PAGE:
Why You Are Who You Are: Investigations into Human Personality

Course No. 1648
Professor Mark Leary, Ph.D.
Duke University
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Course No. 1648
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What Will You Learn?

  • Examine the five key traits that best help scientists understand an individual's personality.
  • Explore why people's tendency to experience specific emotions like anger and joy help explain why different people respond to the same event in different ways.
  • Learn why people who live in different environments may develop different personalities.
  • Investigate how culture, evolution, and learning influence personality development.

Course Overview

Why does a simple incident like a traffic jam affect you the way it does? What makes you act the way you do around your friends and family? Why do you often see the world so differently from the way other people see it? The answer to these questions and more really comes down to one thing: your personality.

Wherever you go in life, you carry with you a large, complex set of traits, beliefs, emotional tendencies, motivations, and values that predispose you to respond to the world in certain ways. Some of these you share with virtually all other human beings; they’re part of human nature. Others, however, differ greatly between one person and another, and they help create the kind of person you are—and the kind of life you lead.

  • Are you outgoing and highly social, or quiet and more inclined to spend time alone?
  • Do you consider yourself organized or disorganized?
  • Do you have more energy in the mornings or in the evenings?
  • How much self-control would you say you have?

To understand the roots of personality is to understand motivations and influences that shape behavior, which in turn reflect how you deal with the opportunities and challenges of everyday life. Exploring the science of personality is also a chance to gain new insights that might help you better understand both yourself and the other people around you.

According to award-winning Professor Mark R. Leary of Duke University, “the quality of our lives depends in part on how well we can figure out what’s going on with other people.” And that’s the focus of his intriguing 24-lecture course, Why You Are Who You Are: Investigations into Human Personality, in which you examine the differences in people’s personalities, where these differences come from, and how they shape our everyday lives. Drawing on research in psychology, neuroscience, and genetics, Professor Leary opens the door to understanding how personality works and why. Designed as a fascinating, accessible scientific inquiry, these lectures will have you thinking about personality—your own, and that of the people around you—in a way that’s more informed and that reveals what makes you the kind of person that you are.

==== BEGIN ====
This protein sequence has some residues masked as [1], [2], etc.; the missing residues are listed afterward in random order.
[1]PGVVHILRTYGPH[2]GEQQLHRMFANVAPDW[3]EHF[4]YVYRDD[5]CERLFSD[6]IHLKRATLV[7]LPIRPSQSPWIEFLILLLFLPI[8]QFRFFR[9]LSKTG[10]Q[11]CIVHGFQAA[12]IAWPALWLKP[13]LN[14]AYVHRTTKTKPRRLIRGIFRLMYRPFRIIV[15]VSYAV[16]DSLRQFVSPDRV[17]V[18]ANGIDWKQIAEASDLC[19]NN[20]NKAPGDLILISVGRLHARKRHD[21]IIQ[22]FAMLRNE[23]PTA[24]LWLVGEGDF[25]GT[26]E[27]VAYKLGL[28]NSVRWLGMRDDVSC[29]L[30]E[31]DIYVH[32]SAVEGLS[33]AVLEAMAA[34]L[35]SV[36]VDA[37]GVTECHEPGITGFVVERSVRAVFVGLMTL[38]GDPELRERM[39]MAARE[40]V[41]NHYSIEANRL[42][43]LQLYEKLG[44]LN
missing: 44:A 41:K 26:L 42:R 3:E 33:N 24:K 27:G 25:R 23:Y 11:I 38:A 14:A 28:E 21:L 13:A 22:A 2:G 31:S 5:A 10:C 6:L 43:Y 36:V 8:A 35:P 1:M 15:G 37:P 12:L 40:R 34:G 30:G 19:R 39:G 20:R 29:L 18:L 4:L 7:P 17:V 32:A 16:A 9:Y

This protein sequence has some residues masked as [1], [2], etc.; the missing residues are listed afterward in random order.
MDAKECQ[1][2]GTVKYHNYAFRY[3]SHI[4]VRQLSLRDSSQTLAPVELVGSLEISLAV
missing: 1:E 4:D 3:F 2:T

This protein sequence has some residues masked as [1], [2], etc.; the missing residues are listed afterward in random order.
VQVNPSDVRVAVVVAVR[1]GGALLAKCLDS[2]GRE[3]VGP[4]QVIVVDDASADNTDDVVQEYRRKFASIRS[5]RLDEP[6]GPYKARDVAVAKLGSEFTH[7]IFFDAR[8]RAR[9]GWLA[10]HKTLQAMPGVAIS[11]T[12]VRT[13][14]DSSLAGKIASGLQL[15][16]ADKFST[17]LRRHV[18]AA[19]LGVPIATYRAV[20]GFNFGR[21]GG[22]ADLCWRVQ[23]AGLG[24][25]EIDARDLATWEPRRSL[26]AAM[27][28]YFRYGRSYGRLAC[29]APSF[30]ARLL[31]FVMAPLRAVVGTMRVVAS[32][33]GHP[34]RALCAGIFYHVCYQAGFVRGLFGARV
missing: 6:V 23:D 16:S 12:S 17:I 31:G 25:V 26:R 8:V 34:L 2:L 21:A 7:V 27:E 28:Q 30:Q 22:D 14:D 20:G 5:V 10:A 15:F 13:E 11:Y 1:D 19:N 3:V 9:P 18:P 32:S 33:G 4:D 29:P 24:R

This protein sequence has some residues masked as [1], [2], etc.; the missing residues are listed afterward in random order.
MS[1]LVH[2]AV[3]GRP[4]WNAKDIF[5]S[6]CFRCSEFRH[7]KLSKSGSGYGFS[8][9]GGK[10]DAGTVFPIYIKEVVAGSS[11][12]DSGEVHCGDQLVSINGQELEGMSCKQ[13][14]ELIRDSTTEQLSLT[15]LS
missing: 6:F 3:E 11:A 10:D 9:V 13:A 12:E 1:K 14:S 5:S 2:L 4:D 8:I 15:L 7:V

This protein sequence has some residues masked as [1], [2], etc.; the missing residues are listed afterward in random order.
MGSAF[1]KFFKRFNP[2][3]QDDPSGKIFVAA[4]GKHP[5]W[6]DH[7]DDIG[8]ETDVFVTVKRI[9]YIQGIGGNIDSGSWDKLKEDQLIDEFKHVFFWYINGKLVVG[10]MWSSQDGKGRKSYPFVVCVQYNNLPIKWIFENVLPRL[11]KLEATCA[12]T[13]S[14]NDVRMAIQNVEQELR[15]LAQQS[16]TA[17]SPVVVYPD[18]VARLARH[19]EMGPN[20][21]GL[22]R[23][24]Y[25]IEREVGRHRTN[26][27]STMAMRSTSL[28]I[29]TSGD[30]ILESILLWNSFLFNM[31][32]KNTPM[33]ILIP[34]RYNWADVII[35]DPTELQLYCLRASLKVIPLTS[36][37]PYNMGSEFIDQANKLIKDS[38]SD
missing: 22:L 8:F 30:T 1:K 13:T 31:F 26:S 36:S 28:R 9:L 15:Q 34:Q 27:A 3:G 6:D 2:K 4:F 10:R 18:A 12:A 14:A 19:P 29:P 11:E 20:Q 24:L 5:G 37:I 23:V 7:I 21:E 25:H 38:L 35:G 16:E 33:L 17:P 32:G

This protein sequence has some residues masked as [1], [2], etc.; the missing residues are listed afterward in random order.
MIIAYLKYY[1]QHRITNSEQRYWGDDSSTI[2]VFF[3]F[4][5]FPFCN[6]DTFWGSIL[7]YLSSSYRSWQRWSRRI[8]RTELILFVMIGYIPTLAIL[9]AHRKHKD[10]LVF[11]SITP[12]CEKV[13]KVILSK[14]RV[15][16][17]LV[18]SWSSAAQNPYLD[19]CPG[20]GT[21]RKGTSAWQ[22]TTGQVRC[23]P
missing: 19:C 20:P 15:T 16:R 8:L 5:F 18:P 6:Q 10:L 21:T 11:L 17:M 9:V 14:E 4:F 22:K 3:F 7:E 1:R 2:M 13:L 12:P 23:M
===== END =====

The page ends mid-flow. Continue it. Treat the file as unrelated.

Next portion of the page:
What Makes a Personality?

We currently understand more about how our brains work than we ever have before. But understanding personality requires more than knowing what goes on in the brain. Combining information gleaned from psychology, neuroscience, and genetics, Why You Are Who You Are will open your eyes to the myriad ways our traits, emotions, beliefs, values, and behaviors are shaped by many different influences, including the genes were inherited, how we were raised, our environment, early evolutionary processes, and more.

Professor Leary has two overarching goals for Why You Are Who You Are:

  • Understanding personality characteristics. You’ll learn about the most important personality variables that make people different from one another. These characteristics help to account for the variability we see among people—those traits, motives, values, beliefs, and emotional tendencies that make you, you.
  • Exploring the roots of personality. Why do people end up with the personalities they have? To answer this question, multiple lectures reveal where these personality characteristics come from. You’ll start with the basic biological processes that underlie personality, then go on to the roles played by culture, learning, environment, and personal experiences.

Throughout Professor Leary’s illuminating lectures, five important personality traits come into focus, traits that form the foundation of how psychologists and neuroscientists approach the topic of personality:

  • Extraversion. The central characteristic of this trait is sociability. People high in extraversion tend to be more gregarious and enjoy large social gatherings. (They also find it difficult to go for a long time without other people to talk to.)
  • Neuroticism. People higher in neuroticism tend to experience negative emotions that are more intense and long-lasting, including anxiety, sadness, anger, guilt, and regret. Some researchers call this trait “negative emotionality.”
  • Agreeableness. This trait involves the degree to which people generally have a positive or negative orientation toward others. At the low end are people who are unpleasant and hostile; at the high end are people who tend to be kind and sympathetic.
  • Conscientiousness. To what degree are you responsible and dependable? Conscientiousness comes down to whether or not you usually do what you should. Conscientious people are organized and hard-working, and exercise good self-control.